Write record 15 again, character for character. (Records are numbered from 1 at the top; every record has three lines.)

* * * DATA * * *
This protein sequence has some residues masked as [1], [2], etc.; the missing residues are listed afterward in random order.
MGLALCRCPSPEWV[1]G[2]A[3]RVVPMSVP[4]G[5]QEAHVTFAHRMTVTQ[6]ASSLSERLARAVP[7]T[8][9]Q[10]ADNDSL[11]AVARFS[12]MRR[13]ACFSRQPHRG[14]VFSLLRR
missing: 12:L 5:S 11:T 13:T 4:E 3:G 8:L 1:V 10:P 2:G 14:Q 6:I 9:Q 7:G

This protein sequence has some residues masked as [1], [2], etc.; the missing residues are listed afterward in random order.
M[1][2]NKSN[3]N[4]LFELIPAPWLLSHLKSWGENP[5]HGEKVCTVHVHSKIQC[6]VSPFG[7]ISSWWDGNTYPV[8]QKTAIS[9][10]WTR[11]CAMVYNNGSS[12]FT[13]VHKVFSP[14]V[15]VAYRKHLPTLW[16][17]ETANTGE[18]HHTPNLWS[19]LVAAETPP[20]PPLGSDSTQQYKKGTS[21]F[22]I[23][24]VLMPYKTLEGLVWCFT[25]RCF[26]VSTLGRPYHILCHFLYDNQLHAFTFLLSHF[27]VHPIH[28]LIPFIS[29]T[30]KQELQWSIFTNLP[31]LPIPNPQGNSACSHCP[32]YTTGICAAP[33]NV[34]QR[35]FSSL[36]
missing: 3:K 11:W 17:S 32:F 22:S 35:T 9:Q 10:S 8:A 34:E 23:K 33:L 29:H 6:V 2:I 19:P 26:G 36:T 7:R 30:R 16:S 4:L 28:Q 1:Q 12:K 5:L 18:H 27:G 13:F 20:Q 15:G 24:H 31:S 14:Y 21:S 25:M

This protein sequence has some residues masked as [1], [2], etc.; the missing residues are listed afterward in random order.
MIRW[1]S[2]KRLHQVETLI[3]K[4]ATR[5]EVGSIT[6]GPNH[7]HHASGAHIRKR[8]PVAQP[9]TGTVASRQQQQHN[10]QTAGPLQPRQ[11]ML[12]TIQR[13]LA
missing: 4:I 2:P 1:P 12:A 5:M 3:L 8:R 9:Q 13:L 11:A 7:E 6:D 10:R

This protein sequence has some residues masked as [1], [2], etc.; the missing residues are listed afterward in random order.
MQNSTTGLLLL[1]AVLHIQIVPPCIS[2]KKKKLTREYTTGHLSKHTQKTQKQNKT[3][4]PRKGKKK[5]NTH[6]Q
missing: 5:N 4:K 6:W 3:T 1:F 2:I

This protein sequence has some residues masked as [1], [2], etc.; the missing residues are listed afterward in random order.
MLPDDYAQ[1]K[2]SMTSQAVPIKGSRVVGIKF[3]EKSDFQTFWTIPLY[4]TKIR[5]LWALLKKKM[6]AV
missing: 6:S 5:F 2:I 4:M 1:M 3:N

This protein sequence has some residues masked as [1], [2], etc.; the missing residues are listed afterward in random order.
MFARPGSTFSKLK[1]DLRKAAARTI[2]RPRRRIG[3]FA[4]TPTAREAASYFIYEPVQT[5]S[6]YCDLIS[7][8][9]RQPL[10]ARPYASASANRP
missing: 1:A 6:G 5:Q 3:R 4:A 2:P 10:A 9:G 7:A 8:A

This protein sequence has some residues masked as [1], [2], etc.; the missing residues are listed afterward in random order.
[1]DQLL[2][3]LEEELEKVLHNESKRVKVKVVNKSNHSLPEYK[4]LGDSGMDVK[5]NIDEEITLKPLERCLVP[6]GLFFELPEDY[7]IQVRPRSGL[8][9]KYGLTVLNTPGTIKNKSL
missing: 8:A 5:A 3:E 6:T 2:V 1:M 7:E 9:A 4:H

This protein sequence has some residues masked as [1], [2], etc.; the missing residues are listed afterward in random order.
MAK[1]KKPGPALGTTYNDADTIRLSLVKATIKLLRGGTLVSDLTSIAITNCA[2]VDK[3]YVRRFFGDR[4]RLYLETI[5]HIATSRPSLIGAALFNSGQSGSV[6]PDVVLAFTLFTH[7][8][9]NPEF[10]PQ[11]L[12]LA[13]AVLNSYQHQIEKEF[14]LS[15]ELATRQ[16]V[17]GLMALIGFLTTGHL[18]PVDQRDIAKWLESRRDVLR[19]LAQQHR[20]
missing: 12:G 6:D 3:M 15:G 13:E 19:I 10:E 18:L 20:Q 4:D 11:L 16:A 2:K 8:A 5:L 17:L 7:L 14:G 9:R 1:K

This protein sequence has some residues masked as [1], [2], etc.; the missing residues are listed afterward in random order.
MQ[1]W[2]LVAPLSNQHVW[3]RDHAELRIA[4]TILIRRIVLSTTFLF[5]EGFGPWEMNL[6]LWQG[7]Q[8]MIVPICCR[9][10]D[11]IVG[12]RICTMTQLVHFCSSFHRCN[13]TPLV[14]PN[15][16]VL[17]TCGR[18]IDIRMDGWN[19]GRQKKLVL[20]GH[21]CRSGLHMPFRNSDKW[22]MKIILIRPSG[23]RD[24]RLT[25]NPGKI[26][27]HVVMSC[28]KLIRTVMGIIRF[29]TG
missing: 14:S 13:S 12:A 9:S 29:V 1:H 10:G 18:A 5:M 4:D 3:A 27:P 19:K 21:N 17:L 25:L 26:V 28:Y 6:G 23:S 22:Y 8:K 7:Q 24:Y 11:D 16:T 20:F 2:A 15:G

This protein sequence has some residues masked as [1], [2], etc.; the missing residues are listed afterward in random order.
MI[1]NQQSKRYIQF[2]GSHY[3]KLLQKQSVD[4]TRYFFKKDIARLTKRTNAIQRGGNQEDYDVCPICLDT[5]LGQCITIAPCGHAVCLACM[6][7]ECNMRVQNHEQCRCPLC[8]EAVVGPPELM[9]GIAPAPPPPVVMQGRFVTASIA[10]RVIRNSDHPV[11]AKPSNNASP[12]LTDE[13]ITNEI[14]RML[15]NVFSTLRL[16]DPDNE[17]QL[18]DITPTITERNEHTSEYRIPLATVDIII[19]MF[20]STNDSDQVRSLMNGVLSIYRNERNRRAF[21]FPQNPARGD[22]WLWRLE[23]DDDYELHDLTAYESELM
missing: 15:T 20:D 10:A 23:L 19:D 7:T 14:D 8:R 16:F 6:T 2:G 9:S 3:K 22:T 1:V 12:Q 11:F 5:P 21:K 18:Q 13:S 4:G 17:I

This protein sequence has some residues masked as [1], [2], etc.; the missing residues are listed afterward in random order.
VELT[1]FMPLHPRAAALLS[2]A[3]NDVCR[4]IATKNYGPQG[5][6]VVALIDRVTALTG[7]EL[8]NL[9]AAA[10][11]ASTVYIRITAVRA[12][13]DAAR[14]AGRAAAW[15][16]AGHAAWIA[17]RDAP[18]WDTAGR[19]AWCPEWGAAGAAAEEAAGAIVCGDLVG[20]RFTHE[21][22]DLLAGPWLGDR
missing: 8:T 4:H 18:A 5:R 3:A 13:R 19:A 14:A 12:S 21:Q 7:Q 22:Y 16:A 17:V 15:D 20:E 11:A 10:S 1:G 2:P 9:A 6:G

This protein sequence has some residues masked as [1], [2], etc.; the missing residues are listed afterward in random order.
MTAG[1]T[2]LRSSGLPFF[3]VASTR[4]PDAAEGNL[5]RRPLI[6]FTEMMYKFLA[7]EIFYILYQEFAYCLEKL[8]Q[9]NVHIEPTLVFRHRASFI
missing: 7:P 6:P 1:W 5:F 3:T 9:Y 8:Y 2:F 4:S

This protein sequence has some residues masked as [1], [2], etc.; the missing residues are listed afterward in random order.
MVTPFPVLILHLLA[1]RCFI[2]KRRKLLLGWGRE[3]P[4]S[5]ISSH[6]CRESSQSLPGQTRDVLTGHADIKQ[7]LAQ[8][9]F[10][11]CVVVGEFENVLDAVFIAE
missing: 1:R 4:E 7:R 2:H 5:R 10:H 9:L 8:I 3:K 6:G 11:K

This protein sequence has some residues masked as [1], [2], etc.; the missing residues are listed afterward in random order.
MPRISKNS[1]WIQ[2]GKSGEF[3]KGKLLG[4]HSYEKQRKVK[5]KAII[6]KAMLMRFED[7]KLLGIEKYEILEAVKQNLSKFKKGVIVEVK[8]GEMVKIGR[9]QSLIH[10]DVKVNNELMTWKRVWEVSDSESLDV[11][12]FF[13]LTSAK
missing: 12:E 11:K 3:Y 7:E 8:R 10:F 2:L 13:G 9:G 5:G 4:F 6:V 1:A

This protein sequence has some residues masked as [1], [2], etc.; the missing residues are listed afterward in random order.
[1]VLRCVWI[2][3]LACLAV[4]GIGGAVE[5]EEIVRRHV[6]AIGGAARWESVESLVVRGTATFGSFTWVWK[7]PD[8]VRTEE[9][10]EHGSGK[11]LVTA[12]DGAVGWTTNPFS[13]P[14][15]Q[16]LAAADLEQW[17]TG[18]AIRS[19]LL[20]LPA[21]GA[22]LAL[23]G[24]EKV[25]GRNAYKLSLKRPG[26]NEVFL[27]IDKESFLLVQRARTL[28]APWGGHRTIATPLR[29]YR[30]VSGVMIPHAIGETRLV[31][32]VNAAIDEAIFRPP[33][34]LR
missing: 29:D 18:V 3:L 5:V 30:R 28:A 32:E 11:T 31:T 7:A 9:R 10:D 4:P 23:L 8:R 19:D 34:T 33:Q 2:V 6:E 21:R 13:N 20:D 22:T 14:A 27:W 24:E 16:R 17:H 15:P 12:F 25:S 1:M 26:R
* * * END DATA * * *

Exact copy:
This protein sequence has some residues masked as [1], [2], etc.; the missing residues are listed afterward in random order.
[1]VLRCVWI[2][3]LACLAV[4]GIGGAVE[5]EEIVRRHV[6]AIGGAARWESVESLVVRGTATFGSFTWVWK[7]PD[8]VRTEE[9][10]EHGSGK[11]LVTA[12]DGAVGWTTNPFS[13]P[14][15]Q[16]LAAADLEQW[17]TG[18]AIRS[19]LL[20]LPA[21]GA[22]LAL[23]G[24]EKV[25]GRNAYKLSLKRPG[26]NEVFL[27]IDKESFLLVQRARTL[28]APWGGHRTIATPLR[29]YR[30]VSGVMIPHAIGETRLV[31][32]VNAAIDEAIFRPP[33][34]LR
missing: 29:D 18:V 3:L 5:V 30:R 28:A 32:E 11:T 31:T 7:A 9:R 10:D 4:P 23:L 8:R 19:D 34:T 33:Q 2:V 6:E 21:R 13:N 20:D 22:T 14:A 27:W 24:E 16:R 17:H 15:P 12:F 25:S 1:M 26:R